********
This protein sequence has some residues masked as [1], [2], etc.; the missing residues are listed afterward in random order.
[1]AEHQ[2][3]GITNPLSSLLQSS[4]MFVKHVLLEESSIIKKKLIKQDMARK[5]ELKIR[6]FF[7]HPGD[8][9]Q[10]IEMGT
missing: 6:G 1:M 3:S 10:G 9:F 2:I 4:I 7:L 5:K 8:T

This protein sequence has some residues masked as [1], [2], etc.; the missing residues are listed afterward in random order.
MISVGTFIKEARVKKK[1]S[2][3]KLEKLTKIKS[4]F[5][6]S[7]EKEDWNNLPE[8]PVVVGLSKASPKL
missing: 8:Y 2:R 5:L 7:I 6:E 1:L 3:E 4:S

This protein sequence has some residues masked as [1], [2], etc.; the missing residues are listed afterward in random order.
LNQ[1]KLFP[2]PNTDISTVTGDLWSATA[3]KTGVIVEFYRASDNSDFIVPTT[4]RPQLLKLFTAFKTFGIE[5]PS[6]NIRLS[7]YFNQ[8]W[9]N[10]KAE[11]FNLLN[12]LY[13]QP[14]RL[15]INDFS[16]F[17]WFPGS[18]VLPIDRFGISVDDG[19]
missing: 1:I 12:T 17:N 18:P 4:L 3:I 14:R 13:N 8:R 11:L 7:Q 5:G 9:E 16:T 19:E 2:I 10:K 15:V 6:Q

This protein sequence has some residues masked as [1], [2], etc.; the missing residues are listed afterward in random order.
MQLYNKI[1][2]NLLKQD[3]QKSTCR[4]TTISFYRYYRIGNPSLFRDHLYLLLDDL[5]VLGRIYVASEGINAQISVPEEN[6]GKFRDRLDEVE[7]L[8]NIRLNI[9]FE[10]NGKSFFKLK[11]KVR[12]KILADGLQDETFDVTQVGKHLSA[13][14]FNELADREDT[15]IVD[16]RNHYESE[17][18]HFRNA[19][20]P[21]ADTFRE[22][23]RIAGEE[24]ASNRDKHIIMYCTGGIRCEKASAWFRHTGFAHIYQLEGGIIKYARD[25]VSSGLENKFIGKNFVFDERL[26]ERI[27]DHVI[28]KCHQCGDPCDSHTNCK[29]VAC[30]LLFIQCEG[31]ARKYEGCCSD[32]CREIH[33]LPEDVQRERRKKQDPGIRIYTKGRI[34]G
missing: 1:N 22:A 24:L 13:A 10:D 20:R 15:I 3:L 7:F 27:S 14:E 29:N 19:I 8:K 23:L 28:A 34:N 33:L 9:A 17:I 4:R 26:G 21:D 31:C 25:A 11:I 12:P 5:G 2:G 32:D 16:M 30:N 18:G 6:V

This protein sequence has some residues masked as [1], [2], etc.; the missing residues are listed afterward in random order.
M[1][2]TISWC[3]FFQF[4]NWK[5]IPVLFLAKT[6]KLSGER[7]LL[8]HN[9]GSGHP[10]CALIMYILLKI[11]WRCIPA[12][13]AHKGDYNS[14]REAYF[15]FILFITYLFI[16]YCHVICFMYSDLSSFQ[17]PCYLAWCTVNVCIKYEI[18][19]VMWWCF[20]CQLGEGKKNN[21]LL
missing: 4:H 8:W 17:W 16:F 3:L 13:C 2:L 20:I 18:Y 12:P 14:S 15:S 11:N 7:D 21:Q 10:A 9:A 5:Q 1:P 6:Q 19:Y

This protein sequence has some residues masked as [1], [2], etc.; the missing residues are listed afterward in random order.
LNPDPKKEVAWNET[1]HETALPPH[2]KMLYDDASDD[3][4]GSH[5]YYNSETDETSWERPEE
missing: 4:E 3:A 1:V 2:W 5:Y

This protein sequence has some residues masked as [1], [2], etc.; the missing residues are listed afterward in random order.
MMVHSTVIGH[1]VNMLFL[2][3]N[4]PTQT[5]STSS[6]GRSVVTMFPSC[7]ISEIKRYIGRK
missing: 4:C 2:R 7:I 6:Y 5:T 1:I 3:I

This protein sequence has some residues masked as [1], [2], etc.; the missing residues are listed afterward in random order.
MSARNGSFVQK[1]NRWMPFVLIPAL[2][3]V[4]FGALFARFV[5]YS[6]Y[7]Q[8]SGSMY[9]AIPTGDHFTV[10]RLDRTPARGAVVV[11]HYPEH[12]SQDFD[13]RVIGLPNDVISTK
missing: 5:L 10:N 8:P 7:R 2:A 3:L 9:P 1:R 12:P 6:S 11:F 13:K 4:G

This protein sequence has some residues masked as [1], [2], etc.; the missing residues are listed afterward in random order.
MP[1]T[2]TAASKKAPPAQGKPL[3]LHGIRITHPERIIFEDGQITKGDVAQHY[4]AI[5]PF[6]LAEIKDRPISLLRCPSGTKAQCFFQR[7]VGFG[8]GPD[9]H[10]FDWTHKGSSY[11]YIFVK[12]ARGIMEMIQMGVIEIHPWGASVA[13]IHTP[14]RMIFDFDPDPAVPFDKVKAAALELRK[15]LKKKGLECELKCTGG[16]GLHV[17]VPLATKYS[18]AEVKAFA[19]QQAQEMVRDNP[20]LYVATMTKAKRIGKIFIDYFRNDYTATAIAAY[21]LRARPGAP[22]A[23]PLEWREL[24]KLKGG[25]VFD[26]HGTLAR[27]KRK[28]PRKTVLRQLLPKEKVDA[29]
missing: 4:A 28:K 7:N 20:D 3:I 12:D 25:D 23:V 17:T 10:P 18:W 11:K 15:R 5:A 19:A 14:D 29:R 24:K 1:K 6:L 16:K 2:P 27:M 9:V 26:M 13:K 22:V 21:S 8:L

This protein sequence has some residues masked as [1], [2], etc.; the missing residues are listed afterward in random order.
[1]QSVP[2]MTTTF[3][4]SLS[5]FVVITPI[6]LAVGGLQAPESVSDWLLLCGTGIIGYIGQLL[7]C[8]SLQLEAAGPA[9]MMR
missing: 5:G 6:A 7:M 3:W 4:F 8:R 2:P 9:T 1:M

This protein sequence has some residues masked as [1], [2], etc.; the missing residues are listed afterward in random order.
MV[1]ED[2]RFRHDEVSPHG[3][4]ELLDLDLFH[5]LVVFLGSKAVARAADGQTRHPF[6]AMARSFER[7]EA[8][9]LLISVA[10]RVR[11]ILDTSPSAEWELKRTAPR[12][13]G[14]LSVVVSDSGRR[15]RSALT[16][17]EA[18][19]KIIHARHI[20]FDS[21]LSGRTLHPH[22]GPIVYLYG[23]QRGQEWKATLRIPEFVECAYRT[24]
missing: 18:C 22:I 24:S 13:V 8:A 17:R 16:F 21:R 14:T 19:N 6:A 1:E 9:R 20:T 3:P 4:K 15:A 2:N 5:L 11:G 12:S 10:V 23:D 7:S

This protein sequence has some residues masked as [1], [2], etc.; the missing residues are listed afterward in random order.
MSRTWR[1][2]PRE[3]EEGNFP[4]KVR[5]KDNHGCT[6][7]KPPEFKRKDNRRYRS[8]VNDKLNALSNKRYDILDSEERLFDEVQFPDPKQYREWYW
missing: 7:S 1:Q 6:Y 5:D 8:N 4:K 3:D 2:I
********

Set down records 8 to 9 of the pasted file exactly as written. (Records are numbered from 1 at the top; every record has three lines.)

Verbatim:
This protein sequence has some residues masked as [1], [2], etc.; the missing residues are listed afterward in random order.
MSARNGSFVQK[1]NRWMPFVLIPAL[2][3]V[4]FGALFARFV[5]YS[6]Y[7]Q[8]SGSMY[9]AIPTGDHFTV[10]RLDRTPARGAVVV[11]HYPEH[12]SQDFD[13]RVIGLPNDVISTK
missing: 5:L 10:N 8:P 7:R 2:A 3:L 9:P 1:R 12:P 6:S 11:F 13:K 4:G

This protein sequence has some residues masked as [1], [2], etc.; the missing residues are listed afterward in random order.
MP[1]T[2]TAASKKAPPAQGKPL[3]LHGIRITHPERIIFEDGQITKGDVAQHY[4]AI[5]PF[6]LAEIKDRPISLLRCPSGTKAQCFFQR[7]VGFG[8]GPD[9]H[10]FDWTHKGSSY[11]YIFVK[12]ARGIMEMIQMGVIEIHPWGASVA[13]IHTP[14]RMIFDFDPDPAVPFDKVKAAALELRK[15]LKKKGLECELKCTGG[16]GLHV[17]VPLATKYS[18]AEVKAFA[19]QQAQEMVRDNP[20]LYVATMTKAKRIGKIFIDYFRNDYTATAIAAY[21]LRARPGAP[22]A[23]PLEWREL[24]KLKGG[25]VFD[26]HGTLAR[27]KRK[28]PRKTVLRQLLPKEKVDA[29]
missing: 4:A 28:K 7:N 20:D 3:I 12:D 25:D 23:V 17:T 10:P 18:W 11:K 15:R 5:A 19:A 14:D 29:R 24:K 1:K 6:L 16:K 2:P 27:M 9:V 26:M 13:K 22:V 21:S 8:L